Star Trek was hugely optimistic and aspirational, and it changed a lot of lives. I wanted some of that sense of hope and aspiration, even though we live in a time when it’s so much easier to be cynical. We hear about or imagine something good, and there’s a temptation to dismiss it as impossible, without even examining it. It’s because we’re scared to hope, essentially. We’ve been encouraged to be super-scared and give in to helplessness.

Me, I decided: screw that!

The Bounceback future is our world in a hundred years(ish). It’s a world where we find a way to make our current techno-encroachments on privacy a social good. It’s a world where built-in cameras and consent assessment apps radically reduce the incidence of sexual assault and other acts of interpersonal violence. It’s a world where we don’t futz around wasting police time on property crime or drug prohibition, where we instead police wage theft and triage corporations with rapacious environmental practices. It’s a world where we don’t give up everything we have and value now—though we do lose some things! It’s the opposite of descending into fascism, cannibalism, and dystopia.

This is an optimistic future, and I’m not saying we can achieve everything in my book just as I imagined it, but a lot of what’s in it is possible. It’s a world our current crop of high-flying tech bros could go a long way to building, if they cared to consult stakeholders widely, think about the knock-on effects of humanity’s remarkable achievements, and imagine harnessing our best ideas in the cause of extraordinary good.

Cherub Whiting (aka Rubi) is a great, complex character. Do you see yourself in her, or did you draw directly on specific people as models for her?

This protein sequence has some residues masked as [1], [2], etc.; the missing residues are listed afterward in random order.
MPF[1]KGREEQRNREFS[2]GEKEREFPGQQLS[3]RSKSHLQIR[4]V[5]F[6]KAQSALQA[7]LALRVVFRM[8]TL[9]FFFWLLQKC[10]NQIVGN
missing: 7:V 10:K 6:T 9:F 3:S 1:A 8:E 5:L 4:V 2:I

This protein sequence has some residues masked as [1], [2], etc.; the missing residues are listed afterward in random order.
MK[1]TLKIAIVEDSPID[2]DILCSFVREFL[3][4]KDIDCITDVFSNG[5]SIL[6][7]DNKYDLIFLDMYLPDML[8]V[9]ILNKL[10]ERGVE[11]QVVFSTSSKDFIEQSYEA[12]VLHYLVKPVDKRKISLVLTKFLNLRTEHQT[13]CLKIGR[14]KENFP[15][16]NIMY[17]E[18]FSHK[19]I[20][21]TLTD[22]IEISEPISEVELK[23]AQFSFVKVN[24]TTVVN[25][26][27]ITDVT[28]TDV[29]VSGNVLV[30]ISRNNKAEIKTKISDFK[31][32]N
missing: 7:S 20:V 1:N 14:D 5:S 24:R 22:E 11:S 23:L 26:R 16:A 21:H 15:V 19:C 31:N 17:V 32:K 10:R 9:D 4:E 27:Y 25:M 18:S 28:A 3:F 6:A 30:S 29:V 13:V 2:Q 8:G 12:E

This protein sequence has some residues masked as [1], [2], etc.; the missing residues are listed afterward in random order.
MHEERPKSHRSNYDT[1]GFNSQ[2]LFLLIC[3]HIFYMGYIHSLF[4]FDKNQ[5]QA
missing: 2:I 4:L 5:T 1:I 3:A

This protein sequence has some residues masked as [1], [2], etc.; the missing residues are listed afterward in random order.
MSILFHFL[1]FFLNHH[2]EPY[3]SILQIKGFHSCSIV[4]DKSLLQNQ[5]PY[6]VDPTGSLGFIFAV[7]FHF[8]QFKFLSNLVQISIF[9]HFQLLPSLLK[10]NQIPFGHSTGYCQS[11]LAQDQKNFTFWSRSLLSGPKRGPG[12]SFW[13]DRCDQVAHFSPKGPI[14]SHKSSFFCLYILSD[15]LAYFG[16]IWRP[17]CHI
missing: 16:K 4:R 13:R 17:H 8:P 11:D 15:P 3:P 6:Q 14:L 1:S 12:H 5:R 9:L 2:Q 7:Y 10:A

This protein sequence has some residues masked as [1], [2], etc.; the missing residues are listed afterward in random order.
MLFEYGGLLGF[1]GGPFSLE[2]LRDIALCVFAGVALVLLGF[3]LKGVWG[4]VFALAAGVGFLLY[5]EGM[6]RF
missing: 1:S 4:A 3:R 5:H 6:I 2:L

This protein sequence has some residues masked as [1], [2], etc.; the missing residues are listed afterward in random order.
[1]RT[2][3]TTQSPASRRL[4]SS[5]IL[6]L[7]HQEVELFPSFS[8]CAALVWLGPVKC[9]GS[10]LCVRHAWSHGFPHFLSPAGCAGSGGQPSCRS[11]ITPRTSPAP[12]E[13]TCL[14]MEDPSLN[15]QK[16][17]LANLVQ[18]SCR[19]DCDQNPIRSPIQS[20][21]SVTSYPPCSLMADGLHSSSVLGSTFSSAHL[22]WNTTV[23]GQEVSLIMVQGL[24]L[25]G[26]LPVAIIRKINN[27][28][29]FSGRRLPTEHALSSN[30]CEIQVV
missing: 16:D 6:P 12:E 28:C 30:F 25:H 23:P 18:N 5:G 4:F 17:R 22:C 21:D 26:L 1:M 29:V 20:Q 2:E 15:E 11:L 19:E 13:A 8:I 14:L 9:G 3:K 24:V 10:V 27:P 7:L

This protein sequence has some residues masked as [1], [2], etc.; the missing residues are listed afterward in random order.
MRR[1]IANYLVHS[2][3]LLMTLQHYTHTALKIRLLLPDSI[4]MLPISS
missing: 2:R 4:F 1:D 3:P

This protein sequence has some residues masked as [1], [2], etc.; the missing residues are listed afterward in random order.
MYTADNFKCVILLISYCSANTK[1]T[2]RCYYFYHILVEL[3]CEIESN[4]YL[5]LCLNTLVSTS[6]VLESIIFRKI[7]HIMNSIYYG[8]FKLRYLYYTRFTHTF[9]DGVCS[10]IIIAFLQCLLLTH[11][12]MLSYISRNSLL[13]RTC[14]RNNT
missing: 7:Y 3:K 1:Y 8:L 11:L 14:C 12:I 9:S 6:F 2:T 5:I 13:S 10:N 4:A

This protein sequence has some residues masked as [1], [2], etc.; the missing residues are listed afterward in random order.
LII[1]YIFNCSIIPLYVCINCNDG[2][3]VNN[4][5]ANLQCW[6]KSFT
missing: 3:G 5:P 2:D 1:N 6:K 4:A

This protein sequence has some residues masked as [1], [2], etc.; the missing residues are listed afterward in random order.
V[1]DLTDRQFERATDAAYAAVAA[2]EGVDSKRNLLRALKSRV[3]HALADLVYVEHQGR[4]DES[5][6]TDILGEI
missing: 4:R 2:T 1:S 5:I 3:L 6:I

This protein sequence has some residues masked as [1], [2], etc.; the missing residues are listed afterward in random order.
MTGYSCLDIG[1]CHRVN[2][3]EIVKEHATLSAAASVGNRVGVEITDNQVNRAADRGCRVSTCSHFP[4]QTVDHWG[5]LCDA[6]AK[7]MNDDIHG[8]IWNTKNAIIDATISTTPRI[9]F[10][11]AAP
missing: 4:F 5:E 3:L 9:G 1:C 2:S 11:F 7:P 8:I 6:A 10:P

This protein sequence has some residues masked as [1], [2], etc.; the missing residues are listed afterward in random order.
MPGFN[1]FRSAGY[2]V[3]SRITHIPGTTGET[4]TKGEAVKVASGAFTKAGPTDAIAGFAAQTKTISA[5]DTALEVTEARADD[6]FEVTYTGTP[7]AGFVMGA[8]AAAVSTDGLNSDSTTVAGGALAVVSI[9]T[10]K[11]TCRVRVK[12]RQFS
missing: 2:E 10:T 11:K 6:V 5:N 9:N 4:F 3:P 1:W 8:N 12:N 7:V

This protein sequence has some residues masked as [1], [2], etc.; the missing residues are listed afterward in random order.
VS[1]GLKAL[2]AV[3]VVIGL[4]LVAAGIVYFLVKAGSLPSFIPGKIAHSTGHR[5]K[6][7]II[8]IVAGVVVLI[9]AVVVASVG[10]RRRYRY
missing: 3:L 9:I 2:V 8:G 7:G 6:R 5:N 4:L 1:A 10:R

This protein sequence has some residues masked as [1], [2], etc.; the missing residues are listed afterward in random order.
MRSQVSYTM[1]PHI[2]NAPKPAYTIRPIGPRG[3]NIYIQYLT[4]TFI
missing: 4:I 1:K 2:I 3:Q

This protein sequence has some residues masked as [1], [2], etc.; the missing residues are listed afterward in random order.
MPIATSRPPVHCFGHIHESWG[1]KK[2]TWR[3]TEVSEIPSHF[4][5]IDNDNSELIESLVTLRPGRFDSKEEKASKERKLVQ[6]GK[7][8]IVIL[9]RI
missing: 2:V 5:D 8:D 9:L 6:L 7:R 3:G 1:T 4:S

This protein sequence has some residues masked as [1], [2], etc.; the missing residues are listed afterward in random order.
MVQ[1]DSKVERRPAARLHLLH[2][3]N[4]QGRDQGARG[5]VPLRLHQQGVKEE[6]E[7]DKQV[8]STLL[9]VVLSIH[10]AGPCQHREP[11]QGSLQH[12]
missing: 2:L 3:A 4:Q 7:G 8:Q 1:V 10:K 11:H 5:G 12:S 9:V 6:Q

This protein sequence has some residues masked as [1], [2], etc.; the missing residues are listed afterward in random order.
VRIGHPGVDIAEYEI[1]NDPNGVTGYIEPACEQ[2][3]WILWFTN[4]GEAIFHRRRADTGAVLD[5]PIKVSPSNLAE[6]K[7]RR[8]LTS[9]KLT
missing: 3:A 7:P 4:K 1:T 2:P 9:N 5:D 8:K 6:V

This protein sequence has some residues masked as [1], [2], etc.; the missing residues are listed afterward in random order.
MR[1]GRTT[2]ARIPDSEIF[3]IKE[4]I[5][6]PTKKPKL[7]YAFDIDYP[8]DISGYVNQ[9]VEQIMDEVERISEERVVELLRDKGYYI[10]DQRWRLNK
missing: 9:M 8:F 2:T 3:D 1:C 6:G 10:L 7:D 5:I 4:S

Thank you! I know a lot of crusading lawyers and social activists. (I don’t know so many people who do parkour, but I do know a lot of sporty folk and gamers.) Rubi had lots of inspirations. She’s a naturally generous do-gooder, from a generation of people who have begun to renew the world.

Rubi does, as the book opens, have a dose of what is sometimes called compassion fatigue, and that is something I’ve experienced as an activist. And she’s pulled in multiple directions by the demands of her multiple work gigs, which is a problem I think will resonate with a lot of readers in the here and now. Plenty of us have two (or three or four!) jobs instead of one, and even though on paper the hours are supposed to come to a full work week and a decent standard of living, we all know the bite of having the week run long and the money run short.

What is your favorite thing about Gamechanger, what was the hardest thing about writing it, and what do you really want readers to know about it?

I want readers to know it’s fun! Fun fun fun! It has an old rock star chasing a conspiracy theory. Rubi has an awesome love interest/archenemy out in the gaming world. It has megastorms and a big fight at a small Piccadilly theater and a strange mystery at its heart. Also shrink-wrapped Manhattan, giant nuclear-powered pyramids covered in LED artwork, and very flexible ideas about how many people belong within a legal marriage.

The hardest thing about writing it was definitely keeping all of my balls in the air—it is quite the juggling act, with lots of POV characters. Even being sure the reader and I knew where any given scene was taking place, and whether it was in the real world or VR, was sometimes a challenge.

My favorite thing about Gamechanger is that it’s a story about how we survive, how we keep being lovers and parents and gaming fans and activists and friends and lawyers and artists. We don’t all get taken over by oligarchs and racists. A century from now, in my world, compassionate, cool people are living smart, productive lives in an ecosphere they worked incredibly hard to preserve . . . and they’re even beginning to see the big first hints of a chance to re-wild other animal species.

(My second favorite thing is the happiness management app, Happ, because everyone who has read the book has adored him.)

What are you working on now that readers can look forward to?

I am so close to having the sequel to Gamechanger finished! It’s called Dealbreaker and it also jumps forward . . . not quite a generation in this case. I can’t tell you anything else because: spoiler spoiler and more spoiler. But! It also has all of the above fun things, plus a global push to develop both FTL spaceships and viable wormholes. At speed. And to do it, no less, in the midst of my personal nightmare, a worldwide coffee shortage.